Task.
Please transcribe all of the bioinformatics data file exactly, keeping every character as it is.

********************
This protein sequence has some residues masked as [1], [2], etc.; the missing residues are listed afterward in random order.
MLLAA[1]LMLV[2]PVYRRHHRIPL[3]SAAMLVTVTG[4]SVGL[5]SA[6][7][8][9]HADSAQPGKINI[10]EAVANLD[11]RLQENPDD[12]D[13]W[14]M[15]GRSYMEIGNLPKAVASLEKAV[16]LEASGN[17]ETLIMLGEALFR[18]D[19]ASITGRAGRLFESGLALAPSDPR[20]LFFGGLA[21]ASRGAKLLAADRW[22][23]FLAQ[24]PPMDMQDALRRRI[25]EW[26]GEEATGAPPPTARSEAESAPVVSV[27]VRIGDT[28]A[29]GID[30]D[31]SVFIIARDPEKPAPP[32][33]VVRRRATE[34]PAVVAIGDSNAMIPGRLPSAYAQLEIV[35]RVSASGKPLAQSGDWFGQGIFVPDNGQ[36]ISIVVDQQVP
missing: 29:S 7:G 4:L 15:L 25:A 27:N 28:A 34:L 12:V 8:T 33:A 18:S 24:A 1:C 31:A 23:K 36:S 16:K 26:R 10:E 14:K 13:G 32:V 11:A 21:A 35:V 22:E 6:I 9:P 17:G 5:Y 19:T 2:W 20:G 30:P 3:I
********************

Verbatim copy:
This protein sequence has some residues masked as [1], [2], etc.; the missing residues are listed afterward in random order.
MLLAA[1]LMLV[2]PVYRRHHRIPL[3]SAAMLVTVTG[4]SVGL[5]SA[6][7][8][9]HADSAQPGKINI[10]EAVANLD[11]RLQENPDD[12]D[13]W[14]M[15]GRSYMEIGNLPKAVASLEKAV[16]LEASGN[17]ETLIMLGEALFR[18]D[19]ASITGRAGRLFESGLALAPSDPR[20]LFFGGLA[21]ASRGAKLLAADRW[22][23]FLAQ[24]PPMDMQDALRRRI[25]EW[26]GEEATGAPPPTARSEAESAPVVSV[27]VRIGDT[28]A[29]GID[30]D[31]SVFIIARDPEKPAPP[32][33]VVRRRATE[34]PAVVAIGDSNAMIPGRLPSAYAQLEIV[35]RVSASGKPLAQSGDWFGQGIFVPDNGQ[36]ISIVVDQQVP
missing: 29:S 7:G 4:L 15:L 25:A 27:N 28:A 34:L 12:V 8:T 33:A 18:S 24:A 1:C 31:A 23:K 36:S 16:K 26:R 10:E 14:K 13:G 32:V 11:A 21:A 35:V 22:E 6:I 9:P 17:G 5:Y 19:T 2:W 20:G 30:P 3:I